• What interest rate are you paying? If you’re paying more interest on your private loan than your auto loan, focusing on paying off the private loan ASAP could make sense.
  • Do you have a cosigner on either loan? It’s really common for students to need a cosigner to get a private student loan. Sometimes people have cosigners for car loans, too. If you have a cosigner on one loan but not the other, working on paying off the loan with the cosigner is sometimes a good idea because when you retire the debt, the cosigner will no longer be on the hook for it. Your cosigner did you a favor, so getting your debt off their credit report ASAP is a nice thing to do.
  • Are you taking a tax deduction for private student loan interest? Private student loan interest should be deductible on your taxes, just as federal student loan interest is. But remember, you can’t take this deduction if you make too much money. And you can only deduct a maximum of $2,500 in interest annually. If you’re already earning the full deduction with federal loans, then you won’t lose it by paying off your private loans early. But if you’re deducting the interest you pay on your private loans, it may make more sense to pay off the auto loan -- with its non-deductible interest -- first.
  • Are you underwater on your car? If you owe more than your car is worth, this can become a problem. Many lenders require gap insurance to pay the difference between what you owe on the car and what your car is worth in case the vehicle is totaled or stolen. If you don’t have gap insurance, you could be on the hook to pay for a car you no longer have if something happens to it. If you want to trade in your car soon and you’re underwater, you’re also going to have an issue. You’d either need to come up with the cash to pay off any excess balance on your loan or would need to roll that amount into your new loan -- so you’d immediately owe more than the new car is worth.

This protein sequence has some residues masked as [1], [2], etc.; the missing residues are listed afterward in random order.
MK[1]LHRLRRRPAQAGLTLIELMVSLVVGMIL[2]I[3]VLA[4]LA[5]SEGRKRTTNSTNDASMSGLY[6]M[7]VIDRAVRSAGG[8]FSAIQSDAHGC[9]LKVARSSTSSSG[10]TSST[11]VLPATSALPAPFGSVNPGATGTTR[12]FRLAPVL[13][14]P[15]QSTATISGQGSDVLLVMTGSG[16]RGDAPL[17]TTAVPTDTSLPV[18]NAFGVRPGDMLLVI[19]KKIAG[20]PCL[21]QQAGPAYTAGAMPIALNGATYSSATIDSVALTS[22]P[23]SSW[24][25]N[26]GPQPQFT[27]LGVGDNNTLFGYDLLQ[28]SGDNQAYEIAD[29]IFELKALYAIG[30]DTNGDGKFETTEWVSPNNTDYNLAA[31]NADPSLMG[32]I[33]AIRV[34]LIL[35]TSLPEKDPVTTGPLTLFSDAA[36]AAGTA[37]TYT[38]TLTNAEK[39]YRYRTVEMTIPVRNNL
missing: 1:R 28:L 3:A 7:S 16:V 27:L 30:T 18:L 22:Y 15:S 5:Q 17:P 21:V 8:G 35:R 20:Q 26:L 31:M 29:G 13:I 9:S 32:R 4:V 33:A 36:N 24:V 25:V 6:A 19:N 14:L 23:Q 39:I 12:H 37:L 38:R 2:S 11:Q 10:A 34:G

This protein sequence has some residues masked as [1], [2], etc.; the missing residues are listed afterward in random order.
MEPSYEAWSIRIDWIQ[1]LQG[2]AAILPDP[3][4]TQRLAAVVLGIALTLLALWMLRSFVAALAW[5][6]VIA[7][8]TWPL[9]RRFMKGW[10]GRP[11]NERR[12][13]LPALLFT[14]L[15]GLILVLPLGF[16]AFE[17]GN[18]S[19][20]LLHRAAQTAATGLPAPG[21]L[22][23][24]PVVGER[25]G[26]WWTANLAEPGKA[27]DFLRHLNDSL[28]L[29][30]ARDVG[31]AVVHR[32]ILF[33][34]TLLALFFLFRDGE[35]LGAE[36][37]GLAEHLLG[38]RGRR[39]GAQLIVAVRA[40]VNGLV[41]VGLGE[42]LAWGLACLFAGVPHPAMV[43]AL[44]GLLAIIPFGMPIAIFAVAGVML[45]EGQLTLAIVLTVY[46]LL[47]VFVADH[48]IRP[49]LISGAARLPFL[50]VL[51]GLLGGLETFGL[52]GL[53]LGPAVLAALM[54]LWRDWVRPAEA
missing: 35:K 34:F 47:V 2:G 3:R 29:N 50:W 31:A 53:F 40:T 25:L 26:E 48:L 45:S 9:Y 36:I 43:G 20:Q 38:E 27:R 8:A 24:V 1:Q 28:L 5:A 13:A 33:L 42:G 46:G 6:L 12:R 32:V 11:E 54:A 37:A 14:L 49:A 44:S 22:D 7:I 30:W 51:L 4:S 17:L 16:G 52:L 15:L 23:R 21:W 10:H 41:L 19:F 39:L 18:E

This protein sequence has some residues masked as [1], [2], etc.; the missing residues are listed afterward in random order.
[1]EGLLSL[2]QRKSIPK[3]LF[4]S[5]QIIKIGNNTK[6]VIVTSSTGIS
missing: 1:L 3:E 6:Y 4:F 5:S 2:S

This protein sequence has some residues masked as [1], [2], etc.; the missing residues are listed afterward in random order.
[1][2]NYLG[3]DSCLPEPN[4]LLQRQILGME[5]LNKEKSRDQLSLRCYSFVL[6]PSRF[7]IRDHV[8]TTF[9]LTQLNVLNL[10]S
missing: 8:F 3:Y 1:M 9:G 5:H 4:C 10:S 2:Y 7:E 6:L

You should take all of these issues into account and decide what makes sense for you. Usually, you should pay off whichever loan has a higher rate, but if you’re getting a deduction for the interest on your private student loans, then paying off the auto loan first could make sense. If you owe more on your car than your car is worth, you may also want to focus on paying it down so you don’t end up having a problem if you want to trade it in or if something happens to the vehicle.

Make an informed choice about which debt to pay off first

Ultimately, every decision you make about your money is a trade off and there’s always an opportunity cost. By considering the big picture, you can choose the course of action that makes the most sense for your financial situation.